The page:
The Cold War is over, and the world now must boldly fashion a modern Marshall Plan of economic and technical aid to help bring the former Soviet Union into the global mainstream. Now Germany is united and strong, while the Soviet Union has disintegrated. To establish a new European equilibrium, however, requires a strong Russian- led state. Thus, just as the Marshall Plan followed the last great global conflict, now is the time to formulate a new, multilaterally funded program to help the Russian - and other - people recover from their post-Cold War devastation.
NEWS
May 29, 1997 | By Jodi Enda, INQUIRER WASHINGTON BUREAU Chris Mondics of the Inquirer Washington Bureau contributed to this article
Saluting the American "hand up" that helped a devastated Europe rebound from World War II, President Clinton promised yesterday to "complete the noble journey" begun half a century ago by ensuring that Eastern Europe remain free and democratic. "Today, I affirm to the people of Europe, as Gen. Marshall did 50 years ago: America stands with you," Clinton said on a day dedicated to the 50th anniversary of Secretary of State George C. Marshall's plan to rebuild Europe. "We have learned the lessons of history.
NEWS
November 16, 2003 | By Michael Matza INQUIRER STAFF WRITER
Stef Wertheimer, a Palmach-era Zionist and one of Israel's richest men, has a simple plan to end the Palestinian-Israeli conflict: Bring good jobs to the Arab world with an economic infusion modeled on the Marshall Plan that rebuilt Europe after World War II. Invest in industry and infrastructure, he tirelessly tells leaders in Israel and abroad, and prosperity can bring peace. Don't wait for quiet; bring it on with industrial development. To that end, Wertheimer, 77, is promoting a plan to build as many as 100 industrial parks across the region, including a billion-dollar demonstration project in Aqaba, Jordan, and a park in Rafah, the impoverished southern tip of the Gaza Strip.
NEWS
June 6, 1997 | By MATTHEW MILLER
Yesterday was the 50th anniversary of the unveiling of the Marshall Plan, a certifiable moment of American greatness - and one that stares at us across the decades in silent reproach. How can it be that half a century ago, when America was a third as rich, we spent 10 times more as a percentage of our income to help struggling foreigners than we do today? The question goes beyond the matter of foreign aid to something deeper in our national character. Why can't we seem to think big anymore?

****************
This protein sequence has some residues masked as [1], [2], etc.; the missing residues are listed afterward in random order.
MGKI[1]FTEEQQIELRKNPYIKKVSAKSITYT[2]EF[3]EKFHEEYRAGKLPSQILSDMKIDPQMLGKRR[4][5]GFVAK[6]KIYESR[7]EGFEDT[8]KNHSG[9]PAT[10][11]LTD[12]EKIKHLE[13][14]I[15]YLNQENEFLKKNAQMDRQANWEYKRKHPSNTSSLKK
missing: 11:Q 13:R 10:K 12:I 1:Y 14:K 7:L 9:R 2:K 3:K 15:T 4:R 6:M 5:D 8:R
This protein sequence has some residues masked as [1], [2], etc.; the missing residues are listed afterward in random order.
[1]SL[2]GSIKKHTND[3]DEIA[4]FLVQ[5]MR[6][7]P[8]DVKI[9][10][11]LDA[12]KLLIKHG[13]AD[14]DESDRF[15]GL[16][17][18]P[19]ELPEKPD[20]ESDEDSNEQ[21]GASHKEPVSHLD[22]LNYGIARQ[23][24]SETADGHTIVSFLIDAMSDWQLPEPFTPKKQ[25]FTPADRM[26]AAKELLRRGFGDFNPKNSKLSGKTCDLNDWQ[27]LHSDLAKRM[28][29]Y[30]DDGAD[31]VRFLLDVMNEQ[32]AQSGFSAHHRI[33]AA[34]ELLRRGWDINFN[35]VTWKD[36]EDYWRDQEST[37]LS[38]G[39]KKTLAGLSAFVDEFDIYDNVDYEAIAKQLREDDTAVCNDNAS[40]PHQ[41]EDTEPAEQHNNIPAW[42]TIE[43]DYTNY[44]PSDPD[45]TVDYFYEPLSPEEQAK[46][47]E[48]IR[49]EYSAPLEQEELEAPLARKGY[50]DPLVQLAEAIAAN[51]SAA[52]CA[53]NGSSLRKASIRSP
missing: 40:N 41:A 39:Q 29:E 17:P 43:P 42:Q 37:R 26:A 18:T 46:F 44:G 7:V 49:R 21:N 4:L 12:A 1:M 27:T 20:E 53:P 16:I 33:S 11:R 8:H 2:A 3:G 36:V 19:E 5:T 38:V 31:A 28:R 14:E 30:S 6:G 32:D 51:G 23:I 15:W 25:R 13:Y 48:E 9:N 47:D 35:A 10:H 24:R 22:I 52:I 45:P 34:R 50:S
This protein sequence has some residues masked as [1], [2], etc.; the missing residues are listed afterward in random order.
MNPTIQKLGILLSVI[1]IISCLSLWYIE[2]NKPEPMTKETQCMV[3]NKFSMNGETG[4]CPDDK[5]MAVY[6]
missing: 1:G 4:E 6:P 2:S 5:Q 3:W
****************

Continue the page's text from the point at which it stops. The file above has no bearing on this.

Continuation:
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NEWS
March 19, 2013 | By E. J. Dionne, For The Inquirer
Do conservatives still believe in American greatness? The question is not intended to discourage the healthy debate being pushed by Rand Paul and his allies over whether Republicans in the George W. Bush years were too eager to deploy our country's armed forces overseas. After the steep costs of the Iraq war, it is a very necessary discussion. But the libertarian senator from Kentucky has inadvertently called our attention to a deep contradiction within American conservatism. Those who share Paul's philosophy are quite right to see the rise of American power as closely linked to the rise of the New Deal-Great Society state at home.
NEWS
August 8, 2012
By Nicolaus Mills Many commentators have contrasted the England of 1948, which staged the Olympics on a shoestring while recovering from war, with the England of today, which is staging the Olympics with a lavish budget while coping with recession. The comparison makes Clement Attlee's postwar Labor Party seem much more attuned to economic reality than David Cameron's contemporary Conservatives. But another contrast that should interest us is the one between the America of 1948 and the America of today.
NEWS
August 18, 2011 | By Dick Polman, For The Inquirer
An unsolicited memo to Barack Obama: Mr. President, can you speak Truman? If you want to stay in office beyond 2012, you need to channel his language. Enough, already, with all your overtures to the Republicans. Why bother trying to extend your hand to people whose primal impulse is to devour it? You surely remember what happened the other day. You suggested extending the payroll tax cut in order to boost consumer spending, and key House Republicans naturally said no. They won't even cooperate with you on a tax cut. That alone proves there's no point in talking to them anymore.